Extragalactic black hole particle fountain awesomeness

Boffins use scope as big as Earth to craft stunning snap

Pic International boffins, by cunningly melding together images from mighty radio telescopes situated across the southern hemisphere, have produced this excellent pic of stupendous particle jets belching from a huge "supermassive" black hole 12 million light years away in the far-off galaxy Centaurus A.

Particle jets belching from the supermassive black hole at the centre of Centaurus A. Credit: ESO/WFI (visible); MPIfR/ESO/APEX/A.Weiss et al. (microwave); NASA/CXC/CfA/R.Kraft et al. (X-ray)

Matter-rending, space-warping, radio radiating particle pulchritude pictured.

The imagery generated in the study can be zoomed in massively to show a comparatively small region of space just 4.2 light-years across with the central black hole of Centaurus A – massing some 55 million times as much as our Sun – at the middle. The jets of particles squirting from it are thought to be travelling at as much as a third of light speed: these jets have created two immense clouds of radio-emitting particles each a million light-years long, making Centaurus A one of the biggest and brightest things in the sky when looking in radio frequencies. To radio eyes, the faraway galaxy and its particle "lobes" are 20 times the size of a full moon.

Exactly why and how the colossal black hole emits these particle jets is poorly understood. Most of the matter it sucks in cannot escape, but some is thrown out with enormous violence even as the rest is crushed down into unfeasibly dense incrediblo-stuff.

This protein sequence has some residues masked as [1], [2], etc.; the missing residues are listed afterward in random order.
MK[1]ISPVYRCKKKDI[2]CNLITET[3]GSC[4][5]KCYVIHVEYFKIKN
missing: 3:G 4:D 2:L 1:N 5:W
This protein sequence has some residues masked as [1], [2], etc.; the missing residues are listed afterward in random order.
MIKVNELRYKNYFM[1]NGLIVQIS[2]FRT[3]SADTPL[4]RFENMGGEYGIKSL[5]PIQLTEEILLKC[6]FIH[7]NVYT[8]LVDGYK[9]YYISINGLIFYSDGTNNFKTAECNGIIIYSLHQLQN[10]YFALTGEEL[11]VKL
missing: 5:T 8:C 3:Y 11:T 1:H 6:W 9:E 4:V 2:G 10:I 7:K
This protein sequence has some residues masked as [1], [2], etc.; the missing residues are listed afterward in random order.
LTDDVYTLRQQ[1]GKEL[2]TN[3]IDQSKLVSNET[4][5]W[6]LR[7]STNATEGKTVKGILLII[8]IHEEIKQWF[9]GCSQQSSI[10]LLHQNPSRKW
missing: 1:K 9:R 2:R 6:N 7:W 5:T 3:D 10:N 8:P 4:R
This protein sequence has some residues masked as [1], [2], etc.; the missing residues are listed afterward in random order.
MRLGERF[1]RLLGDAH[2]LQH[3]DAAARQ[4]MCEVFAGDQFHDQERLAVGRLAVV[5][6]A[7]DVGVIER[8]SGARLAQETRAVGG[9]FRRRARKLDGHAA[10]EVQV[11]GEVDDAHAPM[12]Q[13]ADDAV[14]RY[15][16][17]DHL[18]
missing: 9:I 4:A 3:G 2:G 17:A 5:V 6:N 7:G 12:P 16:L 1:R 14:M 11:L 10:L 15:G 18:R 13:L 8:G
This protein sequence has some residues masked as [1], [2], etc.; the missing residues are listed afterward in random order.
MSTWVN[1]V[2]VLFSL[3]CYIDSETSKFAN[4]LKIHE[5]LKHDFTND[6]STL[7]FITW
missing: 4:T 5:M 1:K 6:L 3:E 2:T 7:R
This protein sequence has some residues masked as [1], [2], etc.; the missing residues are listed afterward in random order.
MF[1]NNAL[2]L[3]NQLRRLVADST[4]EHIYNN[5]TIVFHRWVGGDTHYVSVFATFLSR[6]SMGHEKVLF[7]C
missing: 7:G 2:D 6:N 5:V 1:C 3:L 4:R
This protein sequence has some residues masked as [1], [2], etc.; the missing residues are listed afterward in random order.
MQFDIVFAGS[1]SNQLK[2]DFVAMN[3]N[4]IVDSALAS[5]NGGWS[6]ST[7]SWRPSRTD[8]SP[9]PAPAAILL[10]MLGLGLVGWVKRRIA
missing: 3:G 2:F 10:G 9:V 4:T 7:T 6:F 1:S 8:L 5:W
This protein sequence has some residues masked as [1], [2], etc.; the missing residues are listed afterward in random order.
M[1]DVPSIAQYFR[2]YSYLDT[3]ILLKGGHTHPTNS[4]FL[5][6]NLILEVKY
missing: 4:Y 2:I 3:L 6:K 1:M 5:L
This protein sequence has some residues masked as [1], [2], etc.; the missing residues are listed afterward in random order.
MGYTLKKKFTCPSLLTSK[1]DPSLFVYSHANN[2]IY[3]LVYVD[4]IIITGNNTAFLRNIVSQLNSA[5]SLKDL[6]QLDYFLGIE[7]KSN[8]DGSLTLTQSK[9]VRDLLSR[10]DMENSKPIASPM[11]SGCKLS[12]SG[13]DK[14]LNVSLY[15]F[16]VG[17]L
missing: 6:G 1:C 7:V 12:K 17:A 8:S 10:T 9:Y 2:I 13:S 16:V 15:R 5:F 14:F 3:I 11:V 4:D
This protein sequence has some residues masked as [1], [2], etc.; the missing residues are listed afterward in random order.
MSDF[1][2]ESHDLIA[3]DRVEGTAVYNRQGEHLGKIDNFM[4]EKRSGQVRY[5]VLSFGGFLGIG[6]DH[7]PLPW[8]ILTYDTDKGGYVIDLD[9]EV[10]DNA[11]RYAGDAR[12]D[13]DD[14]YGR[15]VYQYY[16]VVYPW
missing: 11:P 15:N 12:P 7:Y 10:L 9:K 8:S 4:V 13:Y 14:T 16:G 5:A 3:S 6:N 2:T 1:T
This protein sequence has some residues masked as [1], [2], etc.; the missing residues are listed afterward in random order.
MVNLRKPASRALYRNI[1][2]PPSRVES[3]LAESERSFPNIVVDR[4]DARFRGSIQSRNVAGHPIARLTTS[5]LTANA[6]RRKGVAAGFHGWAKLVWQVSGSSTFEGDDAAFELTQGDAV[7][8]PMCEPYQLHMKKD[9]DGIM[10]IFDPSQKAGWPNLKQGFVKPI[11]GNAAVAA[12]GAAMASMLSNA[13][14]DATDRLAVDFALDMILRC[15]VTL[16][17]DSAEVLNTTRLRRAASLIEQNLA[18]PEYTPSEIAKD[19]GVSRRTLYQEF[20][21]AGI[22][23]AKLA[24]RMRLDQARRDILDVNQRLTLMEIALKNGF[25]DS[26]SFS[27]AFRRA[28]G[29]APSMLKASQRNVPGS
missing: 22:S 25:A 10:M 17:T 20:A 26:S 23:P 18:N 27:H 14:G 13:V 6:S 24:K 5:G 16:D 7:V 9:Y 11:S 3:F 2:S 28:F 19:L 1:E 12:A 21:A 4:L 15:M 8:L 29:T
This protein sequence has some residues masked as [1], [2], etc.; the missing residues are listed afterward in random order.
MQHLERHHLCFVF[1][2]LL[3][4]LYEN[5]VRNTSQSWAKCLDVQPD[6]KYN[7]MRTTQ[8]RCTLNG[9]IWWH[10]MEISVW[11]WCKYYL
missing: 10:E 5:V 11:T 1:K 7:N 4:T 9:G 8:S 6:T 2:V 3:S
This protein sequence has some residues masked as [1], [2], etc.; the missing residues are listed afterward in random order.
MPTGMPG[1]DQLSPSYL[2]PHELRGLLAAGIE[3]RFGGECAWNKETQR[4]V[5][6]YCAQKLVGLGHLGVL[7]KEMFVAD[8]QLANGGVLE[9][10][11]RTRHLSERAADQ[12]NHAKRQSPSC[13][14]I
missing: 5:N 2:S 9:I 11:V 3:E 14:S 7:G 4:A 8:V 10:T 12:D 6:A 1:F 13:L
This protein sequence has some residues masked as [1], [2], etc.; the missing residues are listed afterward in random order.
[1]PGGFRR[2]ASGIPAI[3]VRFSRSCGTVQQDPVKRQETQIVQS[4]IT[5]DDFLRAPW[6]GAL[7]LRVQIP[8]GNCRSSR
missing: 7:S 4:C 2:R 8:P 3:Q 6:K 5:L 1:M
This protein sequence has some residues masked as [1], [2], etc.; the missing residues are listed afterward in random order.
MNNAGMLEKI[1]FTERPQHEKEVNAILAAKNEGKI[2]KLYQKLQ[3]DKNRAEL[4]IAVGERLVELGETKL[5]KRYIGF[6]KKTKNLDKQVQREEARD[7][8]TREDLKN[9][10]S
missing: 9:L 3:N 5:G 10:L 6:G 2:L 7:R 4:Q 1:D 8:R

"These jets arise as infalling matter approaches the black hole, but we don't yet know the details of how they form and maintain themselves," says Cornelia Müller of the University of Erlangen-Nuremberg.

The snapping of so detailed a picture at such a vast distance was no simple matter. Müller and her colleagues essentially combined nine different radio telescopes into a single mighty instrument as big as the entire planet, thus achieving the resolution necessary to pick out objects as small as 15 light-days in size, even across the vasty intergalactic gulf between our Milky Way and Centaurus A.

There's more multimedia courtesy of NASA here, and the forthcoming boffinry writeup of the research can be viewed here ahead of publication in the June issue of Astronomy and Astrophysics. ®

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